The Magnesium Connection and why my migraines came back
Those of you that know me through social media know that I am a chronic migraineur who controls their migraines through a mixture of prophylactic medication, diet, and exercise. But migraine is a fickle beast, and what works one month, doesn’t always work the next. Plus, we change as we get older, and body changes have an affect on our migraines.
Artwork by Jenny Yu
You guessed it, I’m getting to the dreaded age of menopause. That means hot flushes. And like so many migraineurs, I can’t take HRT. In fact, I have to be extremely careful with any supplements. I can’t even take multi-vitamins as they will spark off an attack. Up until now, I got round this by eating nuts daily. But the hot flushes were getting so bad, that I was overheating every 20-30 minutes day and night. I was having poor sleep, was thirsty all the time, and generally worn out from the lack of nutrients.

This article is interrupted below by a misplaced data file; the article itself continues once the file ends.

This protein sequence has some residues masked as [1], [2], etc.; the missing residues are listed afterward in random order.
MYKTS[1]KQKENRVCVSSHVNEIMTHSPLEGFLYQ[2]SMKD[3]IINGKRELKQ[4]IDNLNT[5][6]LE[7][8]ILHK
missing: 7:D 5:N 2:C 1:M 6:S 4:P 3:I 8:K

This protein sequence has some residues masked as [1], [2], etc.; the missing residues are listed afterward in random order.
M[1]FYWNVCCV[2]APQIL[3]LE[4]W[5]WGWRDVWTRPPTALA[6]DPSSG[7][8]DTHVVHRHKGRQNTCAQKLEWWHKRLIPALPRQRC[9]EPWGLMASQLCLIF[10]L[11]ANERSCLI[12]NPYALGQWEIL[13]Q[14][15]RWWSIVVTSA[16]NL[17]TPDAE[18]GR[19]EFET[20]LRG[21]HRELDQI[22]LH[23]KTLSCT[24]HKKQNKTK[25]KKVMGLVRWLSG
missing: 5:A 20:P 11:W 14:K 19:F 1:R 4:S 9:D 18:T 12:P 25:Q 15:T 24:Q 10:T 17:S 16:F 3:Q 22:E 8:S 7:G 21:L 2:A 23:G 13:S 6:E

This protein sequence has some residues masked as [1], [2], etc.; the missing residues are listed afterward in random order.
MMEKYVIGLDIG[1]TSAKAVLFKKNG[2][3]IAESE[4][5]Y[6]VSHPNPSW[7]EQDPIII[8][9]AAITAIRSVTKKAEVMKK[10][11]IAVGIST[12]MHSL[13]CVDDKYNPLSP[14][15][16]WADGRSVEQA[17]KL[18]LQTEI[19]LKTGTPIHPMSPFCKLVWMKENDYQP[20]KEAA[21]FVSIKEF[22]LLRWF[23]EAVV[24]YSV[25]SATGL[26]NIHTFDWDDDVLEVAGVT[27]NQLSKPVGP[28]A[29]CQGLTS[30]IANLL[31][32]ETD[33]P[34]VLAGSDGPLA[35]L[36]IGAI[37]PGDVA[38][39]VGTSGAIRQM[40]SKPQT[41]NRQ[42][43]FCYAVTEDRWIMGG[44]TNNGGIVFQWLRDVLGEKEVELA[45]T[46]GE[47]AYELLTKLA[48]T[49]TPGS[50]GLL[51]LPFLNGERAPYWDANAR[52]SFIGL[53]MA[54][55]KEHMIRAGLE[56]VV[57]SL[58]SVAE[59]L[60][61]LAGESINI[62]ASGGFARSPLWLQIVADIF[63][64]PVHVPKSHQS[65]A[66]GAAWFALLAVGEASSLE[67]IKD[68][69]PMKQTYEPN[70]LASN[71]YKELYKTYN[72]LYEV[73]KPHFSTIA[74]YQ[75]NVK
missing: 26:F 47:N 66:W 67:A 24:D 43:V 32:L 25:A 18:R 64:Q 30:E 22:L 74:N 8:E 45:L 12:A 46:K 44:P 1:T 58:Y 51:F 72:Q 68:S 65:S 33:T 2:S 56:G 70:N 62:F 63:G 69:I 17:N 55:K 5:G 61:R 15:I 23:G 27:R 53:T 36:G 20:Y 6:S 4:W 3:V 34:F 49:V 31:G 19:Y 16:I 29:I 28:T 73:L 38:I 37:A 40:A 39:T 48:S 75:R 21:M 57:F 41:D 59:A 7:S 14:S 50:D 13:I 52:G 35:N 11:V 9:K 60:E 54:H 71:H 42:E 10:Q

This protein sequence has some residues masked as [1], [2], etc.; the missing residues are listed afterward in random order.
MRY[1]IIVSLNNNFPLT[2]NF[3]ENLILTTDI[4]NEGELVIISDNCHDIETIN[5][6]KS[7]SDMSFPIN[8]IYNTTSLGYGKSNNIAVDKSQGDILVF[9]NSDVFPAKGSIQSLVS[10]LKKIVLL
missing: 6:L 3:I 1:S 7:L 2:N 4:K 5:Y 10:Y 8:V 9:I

My Endocrinologist, who has supervised my diet, recommended Red Clover. I took it for a few days but it made me dizzy, and I was terrified of setting off my migraines, so I decided to drink a glass of soya milk each day instead. I kept it to the same time of day, knowing how my body likes routine, and waited for any telltale signs of the rumblings of an attack, but none came. In fact, I seemed to get more energy. My brain seemed to go through a period of mania (see previous blog posts on the hyper-brain activity) and increased energy. I did a marketing course and started this blog. I was simply brimming with ideas. But what goes up must come down, and the inevitable crash into migraines and depression followed.